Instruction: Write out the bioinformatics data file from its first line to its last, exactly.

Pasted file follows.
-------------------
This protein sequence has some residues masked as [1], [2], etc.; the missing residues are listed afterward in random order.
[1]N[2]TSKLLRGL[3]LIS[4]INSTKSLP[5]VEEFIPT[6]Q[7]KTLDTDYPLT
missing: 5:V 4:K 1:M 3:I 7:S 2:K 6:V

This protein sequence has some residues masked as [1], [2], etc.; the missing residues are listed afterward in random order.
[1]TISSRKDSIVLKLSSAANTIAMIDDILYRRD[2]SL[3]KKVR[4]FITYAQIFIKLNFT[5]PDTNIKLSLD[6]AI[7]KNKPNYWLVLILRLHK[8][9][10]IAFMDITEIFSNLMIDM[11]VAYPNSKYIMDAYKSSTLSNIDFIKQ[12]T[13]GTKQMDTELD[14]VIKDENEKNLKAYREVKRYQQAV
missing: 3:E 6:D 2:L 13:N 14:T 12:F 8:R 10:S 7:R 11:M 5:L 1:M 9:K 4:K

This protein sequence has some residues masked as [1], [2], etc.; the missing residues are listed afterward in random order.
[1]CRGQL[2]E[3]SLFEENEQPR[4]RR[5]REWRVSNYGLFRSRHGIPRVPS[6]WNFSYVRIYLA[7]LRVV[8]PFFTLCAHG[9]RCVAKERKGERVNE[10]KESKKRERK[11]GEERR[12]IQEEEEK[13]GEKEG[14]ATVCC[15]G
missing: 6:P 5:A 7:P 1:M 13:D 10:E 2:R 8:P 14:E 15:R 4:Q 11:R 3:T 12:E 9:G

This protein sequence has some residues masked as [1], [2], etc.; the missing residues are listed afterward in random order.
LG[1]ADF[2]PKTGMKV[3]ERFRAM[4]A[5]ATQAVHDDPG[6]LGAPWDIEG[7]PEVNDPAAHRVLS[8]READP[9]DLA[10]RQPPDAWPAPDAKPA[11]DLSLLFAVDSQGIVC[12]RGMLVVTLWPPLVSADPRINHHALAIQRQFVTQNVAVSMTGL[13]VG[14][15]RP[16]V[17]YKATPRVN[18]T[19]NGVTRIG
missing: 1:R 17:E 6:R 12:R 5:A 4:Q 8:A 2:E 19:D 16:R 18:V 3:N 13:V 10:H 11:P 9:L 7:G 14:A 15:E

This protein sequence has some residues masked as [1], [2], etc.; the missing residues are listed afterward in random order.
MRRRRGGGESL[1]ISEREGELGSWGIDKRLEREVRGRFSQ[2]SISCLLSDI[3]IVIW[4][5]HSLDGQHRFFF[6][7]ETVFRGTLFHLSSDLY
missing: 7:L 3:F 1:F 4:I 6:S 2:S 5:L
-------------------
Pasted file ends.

This protein sequence has some residues masked as [1], [2], etc.; the missing residues are listed afterward in random order.
[1]N[2]TSKLLRGL[3]LIS[4]INSTKSLP[5]VEEFIPT[6]Q[7]KTLDTDYPLT
missing: 5:V 4:K 1:M 3:I 7:S 2:K 6:V

This protein sequence has some residues masked as [1], [2], etc.; the missing residues are listed afterward in random order.
[1]TISSRKDSIVLKLSSAANTIAMIDDILYRRD[2]SL[3]KKVR[4]FITYAQIFIKLNFT[5]PDTNIKLSLD[6]AI[7]KNKPNYWLVLILRLHK[8][9][10]IAFMDITEIFSNLMIDM[11]VAYPNSKYIMDAYKSSTLSNIDFIKQ[12]T[13]GTKQMDTELD[14]VIKDENEKNLKAYREVKRYQQAV
missing: 3:E 6:D 2:L 13:N 14:T 12:F 8:R 10:S 7:R 11:M 5:L 1:M 9:K 4:K

This protein sequence has some residues masked as [1], [2], etc.; the missing residues are listed afterward in random order.
[1]CRGQL[2]E[3]SLFEENEQPR[4]RR[5]REWRVSNYGLFRSRHGIPRVPS[6]WNFSYVRIYLA[7]LRVV[8]PFFTLCAHG[9]RCVAKERKGERVNE[10]KESKKRERK[11]GEERR[12]IQEEEEK[13]GEKEG[14]ATVCC[15]G
missing: 6:P 5:A 7:P 1:M 13:D 10:E 2:R 8:P 14:E 15:R 4:Q 11:R 3:T 12:E 9:G

This protein sequence has some residues masked as [1], [2], etc.; the missing residues are listed afterward in random order.
LG[1]ADF[2]PKTGMKV[3]ERFRAM[4]A[5]ATQAVHDDPG[6]LGAPWDIEG[7]PEVNDPAAHRVLS[8]READP[9]DLA[10]RQPPDAWPAPDAKPA[11]DLSLLFAVDSQGIVC[12]RGMLVVTLWPPLVSADPRINHHALAIQRQFVTQNVAVSMTGL[13]VG[14][15]RP[16]V[17]YKATPRVN[18]T[19]NGVTRIG
missing: 1:R 17:E 6:R 12:R 5:A 4:Q 8:A 2:E 19:D 16:R 18:V 3:N 13:V 10:H 11:P 9:L 7:G 14:A 15:E

This protein sequence has some residues masked as [1], [2], etc.; the missing residues are listed afterward in random order.
MRRRRGGGESL[1]ISEREGELGSWGIDKRLEREVRGRFSQ[2]SISCLLSDI[3]IVIW[4][5]HSLDGQHRFFF[6][7]ETVFRGTLFHLSSDLY
missing: 7:L 3:F 1:F 4:I 6:S 2:S 5:L